Tag Archives: educators

#TimeSavers for #English and #LanguageArts teachers @ EnglishEmporium.WordPress.com

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Printable score sheet which uses the six traits of good writing to score students and help them set goals for future writing projects.

For more free printable templates, classroom activities, and teacher tools, visit EnglishEmporium.WordPress.com

This is the six traits of writing score sheet that I used for more than 20 years in my English classroom. I like it a lot because it offers sections for “What you do well” and “What you need to work on.”

Remember that the PowerPoint scoring guides I’ve created (and editing guides) are available on this page in English Emporium, so if you want, you can use these PowerPoints to have the students self-score or score each other. That can save an English teacher a LOT of time!

You’re welcome to use this in your classroom, but please show your appreciation by sharing, liking, and/or pinning it with a link back to this website. Thanks! (Those links, by the way, will take you to my various social media pages where you can find this post, if it’s a recent one.)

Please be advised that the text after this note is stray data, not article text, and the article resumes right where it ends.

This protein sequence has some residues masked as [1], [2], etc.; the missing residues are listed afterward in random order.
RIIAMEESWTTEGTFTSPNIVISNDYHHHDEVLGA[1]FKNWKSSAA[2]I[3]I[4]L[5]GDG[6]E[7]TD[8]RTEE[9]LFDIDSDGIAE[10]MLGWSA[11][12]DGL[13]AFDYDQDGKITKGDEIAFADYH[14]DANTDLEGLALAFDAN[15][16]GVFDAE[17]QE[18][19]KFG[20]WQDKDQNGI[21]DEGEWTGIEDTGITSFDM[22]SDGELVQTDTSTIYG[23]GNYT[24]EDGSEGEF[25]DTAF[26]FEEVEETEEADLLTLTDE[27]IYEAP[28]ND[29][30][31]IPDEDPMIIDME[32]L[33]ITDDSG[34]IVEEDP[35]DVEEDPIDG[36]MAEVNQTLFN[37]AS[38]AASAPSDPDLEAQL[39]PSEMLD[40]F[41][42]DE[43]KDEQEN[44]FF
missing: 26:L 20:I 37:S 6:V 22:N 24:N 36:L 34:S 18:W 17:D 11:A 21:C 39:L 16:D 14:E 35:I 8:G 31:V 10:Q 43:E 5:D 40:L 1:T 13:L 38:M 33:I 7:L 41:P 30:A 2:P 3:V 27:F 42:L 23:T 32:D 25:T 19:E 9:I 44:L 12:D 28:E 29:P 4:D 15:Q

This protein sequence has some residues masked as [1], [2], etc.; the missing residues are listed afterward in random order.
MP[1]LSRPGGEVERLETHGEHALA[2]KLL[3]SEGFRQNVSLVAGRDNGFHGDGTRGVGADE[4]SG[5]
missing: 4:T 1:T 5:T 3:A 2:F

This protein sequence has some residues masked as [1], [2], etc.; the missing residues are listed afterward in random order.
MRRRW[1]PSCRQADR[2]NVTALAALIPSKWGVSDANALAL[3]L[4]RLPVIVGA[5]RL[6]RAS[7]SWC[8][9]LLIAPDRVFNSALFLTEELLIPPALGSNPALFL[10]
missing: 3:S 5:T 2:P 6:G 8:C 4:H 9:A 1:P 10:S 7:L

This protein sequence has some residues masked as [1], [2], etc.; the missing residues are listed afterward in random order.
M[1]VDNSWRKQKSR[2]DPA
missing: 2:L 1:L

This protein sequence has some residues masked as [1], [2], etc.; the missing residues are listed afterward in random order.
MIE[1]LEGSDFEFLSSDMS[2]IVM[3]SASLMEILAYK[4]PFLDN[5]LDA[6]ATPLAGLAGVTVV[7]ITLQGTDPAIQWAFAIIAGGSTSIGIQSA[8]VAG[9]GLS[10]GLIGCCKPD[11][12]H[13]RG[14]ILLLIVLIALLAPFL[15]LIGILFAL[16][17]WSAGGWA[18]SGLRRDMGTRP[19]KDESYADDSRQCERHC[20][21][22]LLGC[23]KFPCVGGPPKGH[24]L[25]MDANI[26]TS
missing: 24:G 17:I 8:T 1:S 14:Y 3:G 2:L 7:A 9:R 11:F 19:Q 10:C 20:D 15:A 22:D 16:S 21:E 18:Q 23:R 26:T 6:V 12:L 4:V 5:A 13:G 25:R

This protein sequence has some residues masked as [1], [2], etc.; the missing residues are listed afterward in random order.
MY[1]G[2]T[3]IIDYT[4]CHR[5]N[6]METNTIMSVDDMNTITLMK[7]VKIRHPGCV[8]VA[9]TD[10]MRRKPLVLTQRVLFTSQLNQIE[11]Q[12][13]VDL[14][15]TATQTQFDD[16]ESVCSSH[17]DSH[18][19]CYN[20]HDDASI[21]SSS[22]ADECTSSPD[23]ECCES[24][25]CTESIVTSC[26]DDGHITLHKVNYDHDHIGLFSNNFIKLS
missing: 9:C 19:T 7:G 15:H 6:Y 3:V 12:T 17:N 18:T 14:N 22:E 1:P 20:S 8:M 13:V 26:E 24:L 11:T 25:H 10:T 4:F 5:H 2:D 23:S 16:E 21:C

Also, if the school where you teach offers a Secret Santa program, you might want to check out my Secret Santa blog at that link. It offers free poems, craft patterns, and gift ideas for Secret Santas/Secret Pals. The holidays creep up on us awfully quickly!

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Icebreaker Activity for the First Day of School

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Handout with graphic organizer boxes and text questions like "what do you already know about (left blank for teacher to fill in)"